When it comes to chocolate, can there be too much of a good thing? Much as a chocoholic like myself hates to admit it, the research seems to be pointing that way. It all started with a 2008 study that showed that healthy Italians who ate just one small serving, 20 grams, every three days had a substantial reduction in C-Reactive protein.  This is impressive as elevated C-Reactive protein levels are a leading indicator of Inflammation and inflammation is associated with an increased risk of heart disease, dementia, erectile dysfunction, autoimmune disorders and on and on.
This study said that dark chocolate, which is much more packed with cocoa than regular chocolate, is very powerful stuff and can provide therapeutic benefits even in small dosages. Notice that the ideal dosage in this study, 20 grams, is the equivalent of one square of chocolate from the tyical chocolate bar (at least here is the U.S.).
It also attacked the “more is better” philosophy of Americans like myself, where we tend to believe that if a little of some nutrient is good for us, then a lot must be really good. However, the researchers found that the reduction is C-reactive protein was significantly reduced in those who ate more.
One 2010 study (of middle aged and beyond women) showed a similar result: substantial protection against heart failure in those who ate just an ounce of chocolate – not necessarily dark in this case – once or twice per week.  Eating over one serving per day was associated in a loss of all protective benefits. Again, though, this study clearly showed that consuming too much chocolate may be pleasing the taste buds but eliminating the benefits.
So what would cause this phenomenon of diminishing and even reversing returns? Well, there are several possibilites. One is that cocoa is so powerful an antioxidant that the body actually stops producing its own. Or perhaps it alters an inflammatory metabolic pathway over a certain dosage. However, the most likely explanation in my opinion is that it is the milk in chocolate that causes the problem.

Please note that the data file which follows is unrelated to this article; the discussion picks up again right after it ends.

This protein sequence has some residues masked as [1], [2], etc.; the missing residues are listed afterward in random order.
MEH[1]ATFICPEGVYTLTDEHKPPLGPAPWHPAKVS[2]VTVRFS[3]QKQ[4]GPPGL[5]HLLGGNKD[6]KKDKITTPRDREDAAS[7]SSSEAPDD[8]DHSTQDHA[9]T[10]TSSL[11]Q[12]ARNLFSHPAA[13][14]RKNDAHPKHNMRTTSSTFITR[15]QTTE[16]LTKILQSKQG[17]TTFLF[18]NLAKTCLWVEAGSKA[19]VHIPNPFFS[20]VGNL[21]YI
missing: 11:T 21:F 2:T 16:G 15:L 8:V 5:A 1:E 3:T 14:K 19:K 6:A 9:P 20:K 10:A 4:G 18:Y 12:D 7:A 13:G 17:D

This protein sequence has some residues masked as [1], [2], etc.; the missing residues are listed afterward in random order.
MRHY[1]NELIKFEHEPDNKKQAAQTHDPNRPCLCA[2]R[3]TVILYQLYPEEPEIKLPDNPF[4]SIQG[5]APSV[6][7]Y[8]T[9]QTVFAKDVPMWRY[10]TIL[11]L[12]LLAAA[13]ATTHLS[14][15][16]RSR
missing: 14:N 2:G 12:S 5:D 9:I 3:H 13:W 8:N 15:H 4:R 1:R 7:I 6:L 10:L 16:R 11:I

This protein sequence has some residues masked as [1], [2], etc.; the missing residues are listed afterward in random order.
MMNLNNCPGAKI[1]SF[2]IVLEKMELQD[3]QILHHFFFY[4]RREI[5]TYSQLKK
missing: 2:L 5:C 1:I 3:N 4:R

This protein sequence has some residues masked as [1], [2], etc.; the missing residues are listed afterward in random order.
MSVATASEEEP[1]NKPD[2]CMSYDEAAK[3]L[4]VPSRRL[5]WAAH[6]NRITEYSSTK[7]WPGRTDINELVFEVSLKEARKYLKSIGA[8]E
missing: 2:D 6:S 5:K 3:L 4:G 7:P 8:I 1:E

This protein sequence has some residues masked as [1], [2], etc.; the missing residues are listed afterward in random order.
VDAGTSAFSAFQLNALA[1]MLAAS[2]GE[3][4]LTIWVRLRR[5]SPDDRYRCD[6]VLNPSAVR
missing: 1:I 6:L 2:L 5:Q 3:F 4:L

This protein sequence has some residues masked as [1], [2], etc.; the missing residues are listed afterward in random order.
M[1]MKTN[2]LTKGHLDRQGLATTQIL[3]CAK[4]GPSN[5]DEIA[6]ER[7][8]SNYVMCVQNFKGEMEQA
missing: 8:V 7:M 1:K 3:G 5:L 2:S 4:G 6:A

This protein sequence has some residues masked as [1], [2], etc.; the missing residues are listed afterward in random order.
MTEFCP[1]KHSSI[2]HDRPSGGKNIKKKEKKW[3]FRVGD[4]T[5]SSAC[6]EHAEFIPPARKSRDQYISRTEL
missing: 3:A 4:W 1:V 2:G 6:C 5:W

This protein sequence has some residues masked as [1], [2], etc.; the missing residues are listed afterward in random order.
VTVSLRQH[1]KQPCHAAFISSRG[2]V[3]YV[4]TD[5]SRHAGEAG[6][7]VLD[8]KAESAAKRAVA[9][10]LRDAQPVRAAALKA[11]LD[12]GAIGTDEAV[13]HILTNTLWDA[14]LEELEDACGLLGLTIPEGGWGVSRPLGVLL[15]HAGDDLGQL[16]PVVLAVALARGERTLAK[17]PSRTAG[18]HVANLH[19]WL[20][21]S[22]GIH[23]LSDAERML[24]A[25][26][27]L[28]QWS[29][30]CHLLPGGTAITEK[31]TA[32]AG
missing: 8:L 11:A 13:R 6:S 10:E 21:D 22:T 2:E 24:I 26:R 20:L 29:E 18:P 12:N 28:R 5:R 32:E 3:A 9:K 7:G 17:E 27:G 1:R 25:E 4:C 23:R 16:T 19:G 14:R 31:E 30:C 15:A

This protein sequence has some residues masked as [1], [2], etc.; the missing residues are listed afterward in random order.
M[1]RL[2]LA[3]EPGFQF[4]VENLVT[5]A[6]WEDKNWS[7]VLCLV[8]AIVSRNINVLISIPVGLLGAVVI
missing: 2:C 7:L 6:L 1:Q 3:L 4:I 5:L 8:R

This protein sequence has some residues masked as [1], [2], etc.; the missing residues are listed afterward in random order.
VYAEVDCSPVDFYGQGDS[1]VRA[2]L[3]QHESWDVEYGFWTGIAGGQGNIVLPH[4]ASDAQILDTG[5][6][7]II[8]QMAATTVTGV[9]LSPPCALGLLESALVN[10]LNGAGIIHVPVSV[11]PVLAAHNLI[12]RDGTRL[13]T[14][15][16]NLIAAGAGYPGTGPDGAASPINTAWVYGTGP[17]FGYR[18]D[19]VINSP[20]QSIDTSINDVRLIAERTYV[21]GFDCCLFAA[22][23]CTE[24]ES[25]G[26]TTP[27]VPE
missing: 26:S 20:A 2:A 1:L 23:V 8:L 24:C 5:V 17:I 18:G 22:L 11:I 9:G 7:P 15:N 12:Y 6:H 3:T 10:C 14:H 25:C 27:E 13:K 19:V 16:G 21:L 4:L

First of all, milk degrades the absorption of the chocolate’s polyphenols responsible for its anti-inflammatory properties  and, most importantly, milk is actually pro-inflammatory in and of itself.  In fact, the same study summarizes that milk is associated with endothelial dysfunction which is anti-erection. In addition, cassein, the primary protein in milk, is pretty nasty stuff and increases IGF-1, a potential cancer-causer.
NOTE: One contradiction of this are the Masai who historically drank substantial amounts of raw cow’s milk and yet experienced a very low rate of heart attacks and stroke. However, they walked and exercised almost constantly, something that is impractical for the typical urban dweller.
There is another reason that I believe that milk is the culprit: the Kuna. The Kuna are one of the world’s supercultures that live an existence almost completely free of heart disease and other cardiovascular issues. What is their secret? Experts believe it is cocoa. They drink cocoa (without sugar or milk) throughout their day and have it in teas and drinks almost nonstop. Without the negative effects of milk or sugar, cocoa can do it’s arterial magic, lowering blood pressure and increasing blood flow – yes, even to your penis.
Regardless, if chocolate does have a “therapeutic window” where too little and too much are dealbreakers, then chocolate lovers clearly have to monitor themselves. After all, our taste buds are compelling us to have more (and more and more) and we need to put the brakes on in order to get the anti-inflammtory and heart-protective properties.
Or you could just go crazy and enjoy the state of ecstasy…
1) J Nutr, 2008;138:1939-1945, “Regular consumption of dark chocolate is associated with low serum concentrations of C-reactive protein in a healthy italian population”
2) Circulation: Heart Failure, 2010; 3:612-616, “Chocolate Intake and Incidence of Heart Failure: A Population-Based Prospective Study of Middle-Aged and Elderly Women”
4) J of Isfahan Med School, 25(87), “Association between Dairy Consumption and Circulating Levels of Inflammatory Markers among Women”